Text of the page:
Nursery Rhymes, according to Katherine Elwes, have a deeper meaning and not just mere words and lullabies.
The simple, rhythmic verses, usually in a quartet, are easy to read and remember. This style is also apparent in propaganda materials. Singapore post-independent utilises such songs as most people are uneducated at that time.
I am greatly influenced by dadaism and pop art, and my artist reference include Hannah Hoch and Richard Hamilton. Both movements tend to discuss social and political issues in the form of art. I am especially interested in Hannah Hoch, who grapples with patriarchy within the circle of dada artists. Her works use cut outs from periodicals, some images with heavy symbolism, to express her disdain for the system and a voice for women.
For my series, I decided to do up social commentaries on various current issues in the form of visuals that are easy to read, very much like Nursery Rhymes.
Mary Had A Little Lamb (Capitalism)
Virgin Mary represents independent farmers who are exploited by large corporations (Mr. Monopoly, as capitalists are often represented by a man in a suit and top hat). Farmers are often milked for their produce and only a meagre stream of revenue trickled back to the farmers; most of the profits retained by large corporations.
Thus, people with spending power should be conscious in making responsible decisions when choosing products. Organisations such as the Fair Trade movement are pretty much encouraging a more sustainable relations between farmers and suppliers to prevent marginalisation of small-scale farmers and the welfare of plantation workers.
Ring-A-Round The Rosie (Feminism)
The ring of male heads around the central female character are scrutinising her with x-ray visions.
Feminism itself is subjective and there are two ways of approaching it:
- The objectification of women by the harsh dissecting beams coming out from the guys’ eyes criss-crossing over her face such that it is almost unidentifiable.
- The woman nonchalantly blowing gum; relish in the moment to show that she has power over the men by being able to manipulate their desires.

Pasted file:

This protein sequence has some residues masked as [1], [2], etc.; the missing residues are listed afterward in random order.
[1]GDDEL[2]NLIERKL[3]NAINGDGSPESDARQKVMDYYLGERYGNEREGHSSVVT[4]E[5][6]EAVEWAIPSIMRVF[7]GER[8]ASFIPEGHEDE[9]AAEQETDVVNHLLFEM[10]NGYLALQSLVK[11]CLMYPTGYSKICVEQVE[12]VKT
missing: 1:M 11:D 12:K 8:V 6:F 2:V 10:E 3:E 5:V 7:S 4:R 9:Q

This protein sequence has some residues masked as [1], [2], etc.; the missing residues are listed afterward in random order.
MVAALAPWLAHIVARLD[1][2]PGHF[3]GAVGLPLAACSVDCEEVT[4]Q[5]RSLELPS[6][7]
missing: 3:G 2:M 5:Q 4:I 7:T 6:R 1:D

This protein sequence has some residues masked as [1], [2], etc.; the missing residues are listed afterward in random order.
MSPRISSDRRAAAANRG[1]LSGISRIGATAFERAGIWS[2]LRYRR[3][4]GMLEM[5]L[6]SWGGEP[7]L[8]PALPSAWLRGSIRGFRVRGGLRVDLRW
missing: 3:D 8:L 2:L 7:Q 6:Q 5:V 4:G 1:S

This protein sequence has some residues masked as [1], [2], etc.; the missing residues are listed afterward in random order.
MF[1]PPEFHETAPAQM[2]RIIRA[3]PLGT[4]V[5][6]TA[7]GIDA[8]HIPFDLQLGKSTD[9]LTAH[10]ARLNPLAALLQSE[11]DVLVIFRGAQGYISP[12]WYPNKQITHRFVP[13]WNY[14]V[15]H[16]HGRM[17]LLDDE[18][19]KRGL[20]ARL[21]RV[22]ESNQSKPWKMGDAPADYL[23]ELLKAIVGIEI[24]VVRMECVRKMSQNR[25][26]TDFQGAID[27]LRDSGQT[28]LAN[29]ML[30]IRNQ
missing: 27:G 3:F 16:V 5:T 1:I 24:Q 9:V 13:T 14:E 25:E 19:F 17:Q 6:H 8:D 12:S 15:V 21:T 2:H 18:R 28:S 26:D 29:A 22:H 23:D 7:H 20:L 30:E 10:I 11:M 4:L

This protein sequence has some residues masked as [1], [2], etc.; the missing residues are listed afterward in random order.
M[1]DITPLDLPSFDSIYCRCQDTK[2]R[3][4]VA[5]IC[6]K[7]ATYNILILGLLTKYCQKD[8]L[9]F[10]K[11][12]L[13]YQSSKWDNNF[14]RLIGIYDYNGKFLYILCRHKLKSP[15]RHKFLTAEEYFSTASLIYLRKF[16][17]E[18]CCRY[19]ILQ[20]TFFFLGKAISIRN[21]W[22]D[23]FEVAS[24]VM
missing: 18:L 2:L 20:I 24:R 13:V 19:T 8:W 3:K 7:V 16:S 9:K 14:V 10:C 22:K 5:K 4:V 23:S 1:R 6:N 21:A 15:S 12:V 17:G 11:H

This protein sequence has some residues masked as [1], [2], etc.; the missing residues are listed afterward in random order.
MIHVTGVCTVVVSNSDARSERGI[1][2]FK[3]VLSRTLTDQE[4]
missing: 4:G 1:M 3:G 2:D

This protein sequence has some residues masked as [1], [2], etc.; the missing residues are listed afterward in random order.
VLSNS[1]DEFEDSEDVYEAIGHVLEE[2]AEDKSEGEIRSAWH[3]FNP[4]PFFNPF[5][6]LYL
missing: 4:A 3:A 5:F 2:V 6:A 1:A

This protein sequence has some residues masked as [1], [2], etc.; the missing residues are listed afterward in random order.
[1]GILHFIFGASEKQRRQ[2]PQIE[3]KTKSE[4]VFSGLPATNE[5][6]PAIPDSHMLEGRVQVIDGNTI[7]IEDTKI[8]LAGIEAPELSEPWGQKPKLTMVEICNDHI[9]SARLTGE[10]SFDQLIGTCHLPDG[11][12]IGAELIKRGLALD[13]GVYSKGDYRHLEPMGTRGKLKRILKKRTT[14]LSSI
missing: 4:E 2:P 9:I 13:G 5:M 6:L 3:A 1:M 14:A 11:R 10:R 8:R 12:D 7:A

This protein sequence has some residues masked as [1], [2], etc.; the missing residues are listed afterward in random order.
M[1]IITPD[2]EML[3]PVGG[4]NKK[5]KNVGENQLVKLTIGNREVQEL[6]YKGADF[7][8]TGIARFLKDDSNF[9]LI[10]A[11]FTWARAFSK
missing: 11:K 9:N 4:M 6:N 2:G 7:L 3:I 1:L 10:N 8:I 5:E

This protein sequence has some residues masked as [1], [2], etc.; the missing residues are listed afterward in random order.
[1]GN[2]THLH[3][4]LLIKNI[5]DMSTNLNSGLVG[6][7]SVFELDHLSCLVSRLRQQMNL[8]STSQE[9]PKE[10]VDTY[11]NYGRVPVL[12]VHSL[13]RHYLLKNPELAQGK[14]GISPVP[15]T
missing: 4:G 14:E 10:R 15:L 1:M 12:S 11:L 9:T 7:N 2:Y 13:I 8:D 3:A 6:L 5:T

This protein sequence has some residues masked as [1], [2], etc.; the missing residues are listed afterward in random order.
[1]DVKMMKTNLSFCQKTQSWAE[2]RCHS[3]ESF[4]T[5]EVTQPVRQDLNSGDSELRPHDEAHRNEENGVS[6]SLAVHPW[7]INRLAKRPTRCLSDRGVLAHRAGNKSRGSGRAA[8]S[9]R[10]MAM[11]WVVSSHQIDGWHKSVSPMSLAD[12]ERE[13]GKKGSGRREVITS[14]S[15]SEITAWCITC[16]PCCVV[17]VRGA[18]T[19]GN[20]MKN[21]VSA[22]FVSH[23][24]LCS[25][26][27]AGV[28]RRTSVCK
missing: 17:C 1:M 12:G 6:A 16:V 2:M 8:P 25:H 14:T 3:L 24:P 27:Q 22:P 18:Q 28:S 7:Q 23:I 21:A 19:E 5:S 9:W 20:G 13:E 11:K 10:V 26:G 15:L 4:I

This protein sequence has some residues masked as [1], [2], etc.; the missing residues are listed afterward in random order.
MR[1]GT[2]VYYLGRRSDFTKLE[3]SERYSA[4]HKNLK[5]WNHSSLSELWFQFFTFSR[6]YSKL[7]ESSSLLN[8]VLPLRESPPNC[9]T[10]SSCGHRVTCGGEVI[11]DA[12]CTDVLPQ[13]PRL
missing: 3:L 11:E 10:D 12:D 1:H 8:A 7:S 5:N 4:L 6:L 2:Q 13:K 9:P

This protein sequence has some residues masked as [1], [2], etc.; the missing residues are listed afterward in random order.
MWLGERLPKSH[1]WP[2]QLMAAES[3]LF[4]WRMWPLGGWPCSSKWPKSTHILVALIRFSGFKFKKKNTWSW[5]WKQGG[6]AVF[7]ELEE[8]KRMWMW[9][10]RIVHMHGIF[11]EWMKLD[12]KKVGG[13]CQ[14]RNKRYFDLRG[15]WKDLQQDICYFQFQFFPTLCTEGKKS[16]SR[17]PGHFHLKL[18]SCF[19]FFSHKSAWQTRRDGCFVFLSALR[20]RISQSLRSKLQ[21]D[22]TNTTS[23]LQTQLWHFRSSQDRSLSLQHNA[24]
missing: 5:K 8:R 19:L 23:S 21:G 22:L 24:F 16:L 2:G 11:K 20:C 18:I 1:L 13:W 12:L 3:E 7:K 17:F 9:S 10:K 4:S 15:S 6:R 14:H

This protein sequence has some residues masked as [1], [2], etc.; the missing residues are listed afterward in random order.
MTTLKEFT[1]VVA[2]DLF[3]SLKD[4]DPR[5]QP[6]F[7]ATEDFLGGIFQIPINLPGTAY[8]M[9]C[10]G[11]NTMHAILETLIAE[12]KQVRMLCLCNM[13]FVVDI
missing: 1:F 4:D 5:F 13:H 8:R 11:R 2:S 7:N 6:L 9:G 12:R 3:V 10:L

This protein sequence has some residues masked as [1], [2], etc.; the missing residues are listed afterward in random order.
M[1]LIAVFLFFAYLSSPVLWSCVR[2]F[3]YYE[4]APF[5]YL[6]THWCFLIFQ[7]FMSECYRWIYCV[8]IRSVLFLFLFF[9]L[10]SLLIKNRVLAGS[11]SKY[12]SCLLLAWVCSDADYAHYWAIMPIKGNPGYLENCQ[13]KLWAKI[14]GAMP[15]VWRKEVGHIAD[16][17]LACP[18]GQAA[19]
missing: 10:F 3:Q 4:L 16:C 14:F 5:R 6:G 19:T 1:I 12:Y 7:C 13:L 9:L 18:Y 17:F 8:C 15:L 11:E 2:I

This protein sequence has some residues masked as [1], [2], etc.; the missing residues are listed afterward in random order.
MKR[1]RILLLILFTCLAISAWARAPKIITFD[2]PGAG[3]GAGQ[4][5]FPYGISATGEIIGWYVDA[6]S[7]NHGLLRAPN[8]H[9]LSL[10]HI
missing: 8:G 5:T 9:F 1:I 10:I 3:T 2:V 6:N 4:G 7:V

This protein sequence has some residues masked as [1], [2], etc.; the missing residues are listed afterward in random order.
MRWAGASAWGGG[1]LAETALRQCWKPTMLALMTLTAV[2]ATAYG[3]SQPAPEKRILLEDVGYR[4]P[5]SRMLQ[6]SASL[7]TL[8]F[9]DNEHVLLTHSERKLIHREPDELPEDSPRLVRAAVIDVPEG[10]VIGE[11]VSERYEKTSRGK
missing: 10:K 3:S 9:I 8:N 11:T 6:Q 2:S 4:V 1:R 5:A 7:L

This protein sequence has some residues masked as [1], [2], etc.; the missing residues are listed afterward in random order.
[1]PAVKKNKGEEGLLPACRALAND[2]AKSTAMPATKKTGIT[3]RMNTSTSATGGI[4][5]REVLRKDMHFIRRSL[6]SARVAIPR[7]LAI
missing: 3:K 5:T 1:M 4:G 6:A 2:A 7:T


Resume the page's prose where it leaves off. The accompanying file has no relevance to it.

The Mouse Ran Up The Clock (Rat Race)
The mice on the clock are racing against time (which is never ending) even after they finished the race they are still running around the clock as if on loop. Their family and friends look at them with expectation, and even after completing the race they are not thrilled, causing the mouse to run once more just to satisfy their expectations. The cat, an arch-enemy of the mouse, looms in the background, unsatisfied, and barking orders. The mouse continue to run up the clock to satisfy parties that will never be satisfied by its achievements.
I used mice instead of other animals because they are often used in lab experiments, therefore often exploited.
There Was An Old Woman Who Lived In A Shoe (Ageing)
The cat in a babushka scarf (a signifier of old age) is living in a shoe, and the background is a school of fish. The cat is trying to reach for the fish but it can not succeed. This represents the limitations of old age and how as we grow older, naturally we become more hindered due to age. What was once easy to do (cat catching and eating fish) becomes something that takes effort to achieve.
I do not really fancy half-tone monochrome, but since this is the parameters of the assignment (albeit restrictive), I tried my best to work with it. The results were great for me and I kind of like the challenge of being limited to the design style that I have to find a way to work around it and make it work.
I played with scale and the relationship between the foreground and background to create depth of field. For Ring-A-Round The Rosie, I used layering and opacity before I half-tone to see what effect I would get. The result is an almost snakeskin texture with “scales” in different direction” and I find that it works for that piece.